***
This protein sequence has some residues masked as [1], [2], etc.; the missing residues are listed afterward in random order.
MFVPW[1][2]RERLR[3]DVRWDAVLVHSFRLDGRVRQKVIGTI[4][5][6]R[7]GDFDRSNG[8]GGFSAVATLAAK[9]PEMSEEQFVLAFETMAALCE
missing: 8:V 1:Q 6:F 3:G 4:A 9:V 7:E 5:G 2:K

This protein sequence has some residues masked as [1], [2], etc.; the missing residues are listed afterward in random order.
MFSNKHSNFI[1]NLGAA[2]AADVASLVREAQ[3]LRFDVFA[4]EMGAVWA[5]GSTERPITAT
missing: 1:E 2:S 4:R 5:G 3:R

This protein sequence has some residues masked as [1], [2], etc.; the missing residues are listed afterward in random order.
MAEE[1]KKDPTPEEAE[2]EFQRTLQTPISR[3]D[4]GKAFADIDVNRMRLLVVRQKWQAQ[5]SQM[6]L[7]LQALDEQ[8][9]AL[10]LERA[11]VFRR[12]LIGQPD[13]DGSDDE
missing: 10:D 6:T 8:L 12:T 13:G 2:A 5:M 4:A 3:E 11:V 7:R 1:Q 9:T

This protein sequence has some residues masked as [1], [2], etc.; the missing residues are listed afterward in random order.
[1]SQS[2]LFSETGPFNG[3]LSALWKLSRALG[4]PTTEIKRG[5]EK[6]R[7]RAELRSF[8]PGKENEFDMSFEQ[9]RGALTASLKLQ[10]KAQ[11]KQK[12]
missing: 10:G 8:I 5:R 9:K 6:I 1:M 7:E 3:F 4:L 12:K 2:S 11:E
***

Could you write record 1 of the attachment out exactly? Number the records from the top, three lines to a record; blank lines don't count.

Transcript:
This protein sequence has some residues masked as [1], [2], etc.; the missing residues are listed afterward in random order.
MFVPW[1][2]RERLR[3]DVRWDAVLVHSFRLDGRVRQKVIGTI[4][5][6]R[7]GDFDRSNG[8]GGFSAVATLAAK[9]PEMSEEQFVLAFETMAALCE
missing: 8:V 1:Q 6:F 3:G 4:A 9:V 7:E 5:G 2:K